News Abortion

In 2013, Expect “Super-Sized” Versions of Last Year’s Bills: The Forced 72-Hour Waiting Period

Robin Marty

The combination of focus on so-called "mother's health" laws and a desire to become more radical 40 years after abortion has been legalized in all 50 states will cause anti-choice politicians to go to extremes this legislative session.

Editor’s Note: This article was corrected at 12:00 central January 10th to correct an error. The author stated that Alabama has one clinic. The piece should have stated that Arkansas only has one surgical clinic, not Alabama.

From 2010 to 2012, there was a surge of legislation in states hostile to abortion rights, all of which originated with “model legislation” from anti-choice advocacy groups like Americans United for Life, the Susan B. Anthony List, and the National Right to Life Committee. Now that the dust has settled, we are about to enter a 2013 legislative session with a country divided into pockets of states run by anti-choice legislatures and states where abortion is more easily accessible. The number of proposed abortion restrictions has declined from its high point in 2010, but still represents a clear and aggressive campaign to block a woman from easily accessing safe abortion care, not to mention other reproductive health services.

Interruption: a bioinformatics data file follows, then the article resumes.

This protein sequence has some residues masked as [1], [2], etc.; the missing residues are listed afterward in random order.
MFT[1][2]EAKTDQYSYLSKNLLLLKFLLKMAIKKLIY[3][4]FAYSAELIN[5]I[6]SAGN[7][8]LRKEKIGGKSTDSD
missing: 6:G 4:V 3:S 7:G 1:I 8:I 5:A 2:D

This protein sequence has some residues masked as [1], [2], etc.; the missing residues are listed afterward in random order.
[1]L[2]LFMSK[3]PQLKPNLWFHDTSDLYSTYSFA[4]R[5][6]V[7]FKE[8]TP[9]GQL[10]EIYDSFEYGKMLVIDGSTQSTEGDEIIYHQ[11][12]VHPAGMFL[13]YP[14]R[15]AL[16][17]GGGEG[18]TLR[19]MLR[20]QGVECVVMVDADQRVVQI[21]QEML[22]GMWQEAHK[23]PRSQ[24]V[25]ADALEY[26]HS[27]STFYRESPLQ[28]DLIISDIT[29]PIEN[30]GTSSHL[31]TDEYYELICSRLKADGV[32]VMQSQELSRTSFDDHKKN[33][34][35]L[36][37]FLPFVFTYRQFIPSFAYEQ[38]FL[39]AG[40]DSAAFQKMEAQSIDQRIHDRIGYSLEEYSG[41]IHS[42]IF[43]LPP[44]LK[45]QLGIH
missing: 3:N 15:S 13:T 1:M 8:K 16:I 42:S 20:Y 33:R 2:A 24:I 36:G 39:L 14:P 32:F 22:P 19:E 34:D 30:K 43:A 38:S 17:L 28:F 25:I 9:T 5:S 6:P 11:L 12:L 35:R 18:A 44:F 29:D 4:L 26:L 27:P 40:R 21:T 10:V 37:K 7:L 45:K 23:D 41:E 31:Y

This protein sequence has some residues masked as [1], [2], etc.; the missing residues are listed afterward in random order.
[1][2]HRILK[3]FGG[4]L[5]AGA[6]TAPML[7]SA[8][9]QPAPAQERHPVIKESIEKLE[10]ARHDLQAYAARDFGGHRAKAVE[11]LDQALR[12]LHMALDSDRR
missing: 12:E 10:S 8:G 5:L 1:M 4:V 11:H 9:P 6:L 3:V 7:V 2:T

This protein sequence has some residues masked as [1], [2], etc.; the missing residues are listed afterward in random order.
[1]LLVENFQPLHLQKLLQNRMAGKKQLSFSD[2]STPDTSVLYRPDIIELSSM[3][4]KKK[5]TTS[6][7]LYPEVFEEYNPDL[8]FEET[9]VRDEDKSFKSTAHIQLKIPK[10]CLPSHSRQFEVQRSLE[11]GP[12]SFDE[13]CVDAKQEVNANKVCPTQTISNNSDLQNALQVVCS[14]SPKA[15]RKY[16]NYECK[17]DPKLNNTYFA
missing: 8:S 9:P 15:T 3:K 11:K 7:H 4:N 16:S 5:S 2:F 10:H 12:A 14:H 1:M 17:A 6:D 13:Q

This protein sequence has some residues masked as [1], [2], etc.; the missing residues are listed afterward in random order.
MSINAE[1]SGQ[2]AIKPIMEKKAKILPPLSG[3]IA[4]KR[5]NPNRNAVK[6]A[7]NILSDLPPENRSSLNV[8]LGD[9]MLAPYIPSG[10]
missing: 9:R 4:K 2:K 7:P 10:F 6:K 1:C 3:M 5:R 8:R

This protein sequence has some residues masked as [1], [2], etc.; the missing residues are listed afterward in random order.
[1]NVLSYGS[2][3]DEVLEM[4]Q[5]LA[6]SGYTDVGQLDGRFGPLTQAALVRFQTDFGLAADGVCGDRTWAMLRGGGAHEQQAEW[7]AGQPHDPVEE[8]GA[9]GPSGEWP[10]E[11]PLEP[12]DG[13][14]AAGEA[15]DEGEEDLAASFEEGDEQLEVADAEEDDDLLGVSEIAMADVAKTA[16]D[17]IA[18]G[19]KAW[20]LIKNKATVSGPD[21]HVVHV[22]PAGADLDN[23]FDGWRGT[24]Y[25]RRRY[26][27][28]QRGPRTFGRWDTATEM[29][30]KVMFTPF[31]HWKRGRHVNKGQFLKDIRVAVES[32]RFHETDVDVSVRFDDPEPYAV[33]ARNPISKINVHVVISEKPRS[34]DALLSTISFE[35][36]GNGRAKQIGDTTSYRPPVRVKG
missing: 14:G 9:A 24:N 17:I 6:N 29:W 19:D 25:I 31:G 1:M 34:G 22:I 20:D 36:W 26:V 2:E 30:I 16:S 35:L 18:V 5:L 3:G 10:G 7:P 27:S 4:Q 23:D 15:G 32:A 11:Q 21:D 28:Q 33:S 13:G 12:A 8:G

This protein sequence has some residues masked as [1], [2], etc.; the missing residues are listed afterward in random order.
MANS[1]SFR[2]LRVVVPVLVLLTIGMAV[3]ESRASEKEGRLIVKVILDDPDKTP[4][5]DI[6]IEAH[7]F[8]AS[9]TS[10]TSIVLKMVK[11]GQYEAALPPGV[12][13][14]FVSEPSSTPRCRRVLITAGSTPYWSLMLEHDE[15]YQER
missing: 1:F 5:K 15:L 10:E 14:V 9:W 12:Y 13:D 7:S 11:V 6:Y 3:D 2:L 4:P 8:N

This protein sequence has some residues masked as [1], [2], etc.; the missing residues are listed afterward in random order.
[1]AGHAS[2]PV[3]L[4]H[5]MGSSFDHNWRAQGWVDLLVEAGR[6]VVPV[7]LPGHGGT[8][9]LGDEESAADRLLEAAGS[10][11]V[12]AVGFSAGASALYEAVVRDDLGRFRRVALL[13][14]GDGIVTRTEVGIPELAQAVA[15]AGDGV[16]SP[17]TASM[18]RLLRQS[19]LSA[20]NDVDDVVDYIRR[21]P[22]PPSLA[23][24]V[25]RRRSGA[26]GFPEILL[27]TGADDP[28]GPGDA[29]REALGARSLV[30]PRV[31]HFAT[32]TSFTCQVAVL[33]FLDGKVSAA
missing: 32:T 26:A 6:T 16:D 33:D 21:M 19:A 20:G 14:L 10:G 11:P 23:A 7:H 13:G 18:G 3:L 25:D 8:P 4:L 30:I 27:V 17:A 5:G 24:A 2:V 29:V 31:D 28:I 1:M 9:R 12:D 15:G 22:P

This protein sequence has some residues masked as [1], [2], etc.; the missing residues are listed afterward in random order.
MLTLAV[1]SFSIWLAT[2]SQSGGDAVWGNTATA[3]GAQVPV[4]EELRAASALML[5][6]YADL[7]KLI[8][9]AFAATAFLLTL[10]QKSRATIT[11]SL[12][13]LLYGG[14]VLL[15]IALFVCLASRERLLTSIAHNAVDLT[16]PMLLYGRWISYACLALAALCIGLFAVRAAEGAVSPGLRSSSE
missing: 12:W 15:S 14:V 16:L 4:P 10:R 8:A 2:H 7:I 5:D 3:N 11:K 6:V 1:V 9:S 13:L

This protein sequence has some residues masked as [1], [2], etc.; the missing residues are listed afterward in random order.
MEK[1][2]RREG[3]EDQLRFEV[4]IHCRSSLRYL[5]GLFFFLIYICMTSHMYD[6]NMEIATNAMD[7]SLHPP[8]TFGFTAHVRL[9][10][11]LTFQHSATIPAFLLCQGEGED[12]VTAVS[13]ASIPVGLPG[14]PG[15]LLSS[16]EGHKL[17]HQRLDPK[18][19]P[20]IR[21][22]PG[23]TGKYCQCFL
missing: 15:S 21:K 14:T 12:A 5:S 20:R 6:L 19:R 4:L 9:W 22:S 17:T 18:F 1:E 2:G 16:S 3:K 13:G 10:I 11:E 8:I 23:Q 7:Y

With President Barack Obama beginning a second term in office and the 40th anniversary of Roe v. Wade around the corner, anti-choice activists will be seeking newer, more extreme ways to enforce their beliefs on women in the states that they can still control. Abortion opponents have already sought to frame their restrictions as “women’s safety measures,” serving the two-pronged attack of supporting their claim that they are trying to protect women just as much as they are hoping to end abortion, as well as adding an additional cushion to any challenge against the constitutionality of the law, since a key component of the Planned Parenthood v. Casey decision said that women’s health should be a factor when restricting the procedure.